New Economic Report Highlights Potential Tax and Regulate Revenue in Vermont

Heady Vermont Staff 5 Aug 2020

Analysis suggests that S. 54 will likely generate more revenue than previously anticipated — if  legislators decide they want to begin sales in 2021, the state could generate over $175 million in cannabis taxes through 2025

MONTPELIER — On Wednesday, advocates for regulating and taxing cannabis touted the release of an economic report that illustrates how regulating cannabis markets could help Vermont recover from the economic recession.

The report, authored by  Andrew Livingston, Director of Economics and Research at well-known industry firm Vicente Sederberg, LLP, indicates that previous revenue estimates by the Joint Fiscal Office are probably lower than what would be produced if S. 54 becomes law. Also, the report examines what would happen if the legislature amends S. 54 to allow for early-start sales, and it projects that Vermont could generate over $175 million in cannabis taxes through 2025 if it chooses to do so.

In addition to highlighting revenues from regulated market sales, the report takes into account financial impact of the ongoing coronavirus pandemic, pointing out that the state will see losses of half a billion dollars through fiscal year 2021. From the report’s executive summary:

While cannabis is already legal in the Green Mountain State, Vermont will not collect new revenue without a system for taxation and regulated sales. Moreover, the state is facing over $570 million in pandemic-related budget losses through fiscal year 2021, and without federal support and new sources of revenue, community services will likely be reduced. If S.54 were to pass this year — and revisions are made to allow cannabis produced by existing hemp cultivators and medical dispensaries to be sold for adult use beginning in 2021 — this analysis projects the ability to generate over $175 million in cannabis sales taxes through 2025.

Highlights from the report:, which can be found embedded below:

  • If Vermont decides to begin sales in 2021, it could generate over $175 million in cannabis taxes through 2025. The tax structure in the House version of S.54 could produce revenues exceeding $17 million in 2021, $31 million in 2022, $45 million in 2023, $49 million in 2024, and $52 million in 2025. The Senate’s proposed tax structure could bring in more than $15 million in 2021, $28 million in 2022, $41 million in 2023, $44 million in 2024, and $47 million in 2025.
  • The new estimates are based on the actual track record of sales in other states, such as Washington and Colorado. The projections are substantially higher than those from the Joint Fiscal Office because the report relies on new data that was not available in the past. Additionally, the new estimate accounts for demand from consumers who live in neighboring states.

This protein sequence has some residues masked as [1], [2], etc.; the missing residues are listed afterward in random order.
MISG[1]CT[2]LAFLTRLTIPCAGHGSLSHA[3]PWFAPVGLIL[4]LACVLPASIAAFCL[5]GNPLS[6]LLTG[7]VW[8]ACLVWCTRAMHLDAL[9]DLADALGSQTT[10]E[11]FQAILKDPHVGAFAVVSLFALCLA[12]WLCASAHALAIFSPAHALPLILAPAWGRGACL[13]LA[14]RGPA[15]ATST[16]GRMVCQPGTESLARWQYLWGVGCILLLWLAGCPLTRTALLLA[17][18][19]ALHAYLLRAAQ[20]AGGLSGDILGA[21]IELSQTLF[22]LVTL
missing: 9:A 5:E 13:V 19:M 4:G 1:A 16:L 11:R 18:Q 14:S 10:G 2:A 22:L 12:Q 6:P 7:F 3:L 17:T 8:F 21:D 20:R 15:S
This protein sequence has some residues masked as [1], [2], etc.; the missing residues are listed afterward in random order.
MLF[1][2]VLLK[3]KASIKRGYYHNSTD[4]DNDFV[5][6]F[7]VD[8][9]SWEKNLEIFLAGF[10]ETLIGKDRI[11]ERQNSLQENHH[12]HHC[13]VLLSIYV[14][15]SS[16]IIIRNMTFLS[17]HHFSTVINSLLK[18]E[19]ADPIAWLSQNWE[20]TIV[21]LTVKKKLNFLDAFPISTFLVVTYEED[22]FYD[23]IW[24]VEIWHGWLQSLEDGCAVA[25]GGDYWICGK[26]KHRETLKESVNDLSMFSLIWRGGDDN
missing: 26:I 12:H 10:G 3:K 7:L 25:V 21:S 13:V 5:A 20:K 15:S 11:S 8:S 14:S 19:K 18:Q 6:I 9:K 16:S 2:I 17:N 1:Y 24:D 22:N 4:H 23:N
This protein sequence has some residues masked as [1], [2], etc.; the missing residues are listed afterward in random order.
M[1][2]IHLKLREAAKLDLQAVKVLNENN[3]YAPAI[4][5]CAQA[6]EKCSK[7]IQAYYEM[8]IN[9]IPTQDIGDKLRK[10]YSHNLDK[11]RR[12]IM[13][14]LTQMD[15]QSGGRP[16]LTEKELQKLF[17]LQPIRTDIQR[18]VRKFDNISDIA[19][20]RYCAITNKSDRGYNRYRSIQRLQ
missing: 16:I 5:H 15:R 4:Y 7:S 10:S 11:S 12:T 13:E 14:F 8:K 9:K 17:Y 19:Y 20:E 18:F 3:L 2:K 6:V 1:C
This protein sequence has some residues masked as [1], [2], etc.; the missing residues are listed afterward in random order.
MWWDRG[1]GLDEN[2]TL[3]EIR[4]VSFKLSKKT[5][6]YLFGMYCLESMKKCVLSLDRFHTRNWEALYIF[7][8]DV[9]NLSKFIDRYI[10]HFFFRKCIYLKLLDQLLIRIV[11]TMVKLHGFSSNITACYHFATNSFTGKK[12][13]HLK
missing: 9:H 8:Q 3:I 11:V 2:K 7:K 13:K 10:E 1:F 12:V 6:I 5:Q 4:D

• The state can only realize this amount of revenue if S. 54 is amended to prioritize licensing of cultivators and to allow for early-start sales beginning in 2021. Although advocates will support any reasonable final version of S. 54, this would be a sensible option for legislators to consider in light of the negative economic impacts associated with COVID-19.
  • The report also suggests that to meet consumer demand, Vermont agricultural businesses, such as hemp growers or flower nurseries, could be permitted to grow a small quantity of cannabis for sale to dispensaries while state regulators develop a formal licensing system.
Projected Vermont revenue from adult use sales, page 4 of the report

S. 54, which already passed the House (90-54) and the Senate (23-5), awaits action from a conference committee that has been formed to work out a final version of the bill. A summary of the bill is available here.

Vermont legalized possession and cultivation of cannabis for adults 21 and over in 2018, marking the first time any state legislature legalized cannabis for adults’ use through the legislative process rather than through a voter initiative. However, Vermont remains one of only two U.S. jurisdictions where cannabis is legal but where adult-use sales are still illegal and unregulated. If S. 54 is enacted, Vermont would join 10 states that have laws regulating and taxing cannabis for adult use.

An overwhelming 76% of Vermont residents support allowing adults 21 and over to purchase cannabis from regulated, tax-paying small businesses according to a poll conducted by Public Policy Polling and commissioned by the Marijuana Policy Project earlier this year. The complete results are available here.

The state legislature passed a limited medical cannabis law in 2004 and decriminalized possession in 2013.

Adapted from an August 5 Marijuana Policy Project press release.


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